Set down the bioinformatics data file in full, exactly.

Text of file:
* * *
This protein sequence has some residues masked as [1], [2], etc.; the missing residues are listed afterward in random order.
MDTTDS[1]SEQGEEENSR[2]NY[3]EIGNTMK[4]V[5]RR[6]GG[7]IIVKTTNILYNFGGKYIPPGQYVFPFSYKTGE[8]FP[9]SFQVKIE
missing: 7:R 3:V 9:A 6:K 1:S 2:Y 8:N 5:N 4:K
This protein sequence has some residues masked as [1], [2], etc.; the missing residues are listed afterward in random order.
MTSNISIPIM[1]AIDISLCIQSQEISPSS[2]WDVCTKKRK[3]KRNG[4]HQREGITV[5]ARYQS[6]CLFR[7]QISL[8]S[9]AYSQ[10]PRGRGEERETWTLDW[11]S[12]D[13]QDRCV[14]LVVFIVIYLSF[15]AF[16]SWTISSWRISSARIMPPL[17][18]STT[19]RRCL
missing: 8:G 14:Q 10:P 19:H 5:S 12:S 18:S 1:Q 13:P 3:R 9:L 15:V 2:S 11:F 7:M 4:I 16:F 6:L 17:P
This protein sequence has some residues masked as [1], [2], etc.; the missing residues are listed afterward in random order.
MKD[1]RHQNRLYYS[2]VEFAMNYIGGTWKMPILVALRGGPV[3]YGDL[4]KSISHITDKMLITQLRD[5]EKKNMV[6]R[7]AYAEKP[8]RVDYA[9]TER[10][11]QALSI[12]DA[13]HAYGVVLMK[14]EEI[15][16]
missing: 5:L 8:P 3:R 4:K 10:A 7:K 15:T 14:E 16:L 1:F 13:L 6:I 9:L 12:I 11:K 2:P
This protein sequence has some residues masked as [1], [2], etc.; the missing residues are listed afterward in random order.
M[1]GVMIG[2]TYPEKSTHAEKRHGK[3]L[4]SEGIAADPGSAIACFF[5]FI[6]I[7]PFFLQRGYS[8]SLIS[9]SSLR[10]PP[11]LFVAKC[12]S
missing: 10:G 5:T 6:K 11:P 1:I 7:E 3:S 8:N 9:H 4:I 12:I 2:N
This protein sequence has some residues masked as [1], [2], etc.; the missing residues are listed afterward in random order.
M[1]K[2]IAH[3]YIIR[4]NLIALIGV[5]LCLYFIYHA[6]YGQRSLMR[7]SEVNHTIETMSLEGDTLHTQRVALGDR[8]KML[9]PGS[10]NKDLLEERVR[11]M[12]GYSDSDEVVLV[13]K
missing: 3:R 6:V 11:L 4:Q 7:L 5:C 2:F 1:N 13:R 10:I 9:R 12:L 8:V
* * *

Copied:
This protein sequence has some residues masked as [1], [2], etc.; the missing residues are listed afterward in random order.
MDTTDS[1]SEQGEEENSR[2]NY[3]EIGNTMK[4]V[5]RR[6]GG[7]IIVKTTNILYNFGGKYIPPGQYVFPFSYKTGE[8]FP[9]SFQVKIE
missing: 7:R 3:V 9:A 6:K 1:S 2:Y 8:N 5:N 4:K
This protein sequence has some residues masked as [1], [2], etc.; the missing residues are listed afterward in random order.
MTSNISIPIM[1]AIDISLCIQSQEISPSS[2]WDVCTKKRK[3]KRNG[4]HQREGITV[5]ARYQS[6]CLFR[7]QISL[8]S[9]AYSQ[10]PRGRGEERETWTLDW[11]S[12]D[13]QDRCV[14]LVVFIVIYLSF[15]AF[16]SWTISSWRISSARIMPPL[17][18]STT[19]RRCL
missing: 8:G 14:Q 10:P 19:H 5:S 12:S 18:S 1:Q 13:P 3:R 9:L 15:V 2:S 11:F 7:M 4:I 16:F 6:L 17:P
This protein sequence has some residues masked as [1], [2], etc.; the missing residues are listed afterward in random order.
MKD[1]RHQNRLYYS[2]VEFAMNYIGGTWKMPILVALRGGPV[3]YGDL[4]KSISHITDKMLITQLRD[5]EKKNMV[6]R[7]AYAEKP[8]RVDYA[9]TER[10][11]QALSI[12]DA[13]HAYGVVLMK[14]EEI[15][16]
missing: 5:L 8:P 3:R 4:K 10:A 7:K 15:T 14:E 16:L 1:F 13:L 6:I 9:L 12:I 11:K 2:P
This protein sequence has some residues masked as [1], [2], etc.; the missing residues are listed afterward in random order.
M[1]GVMIG[2]TYPEKSTHAEKRHGK[3]L[4]SEGIAADPGSAIACFF[5]FI[6]I[7]PFFLQRGYS[8]SLIS[9]SSLR[10]PP[11]LFVAKC[12]S
missing: 10:G 5:T 6:K 11:P 1:I 7:E 3:S 8:N 9:H 4:I 12:I 2:N
This protein sequence has some residues masked as [1], [2], etc.; the missing residues are listed afterward in random order.
M[1]K[2]IAH[3]YIIR[4]NLIALIGV[5]LCLYFIYHA[6]YGQRSLMR[7]SEVNHTIETMSLEGDTLHTQRVALGDR[8]KML[9]PGS[10]NKDLLEERVR[11]M[12]GYSDSDEVVLV[13]K
missing: 3:R 6:V 11:L 4:Q 7:L 5:C 2:F 1:N 13:R 10:I 9:R 12:L 8:V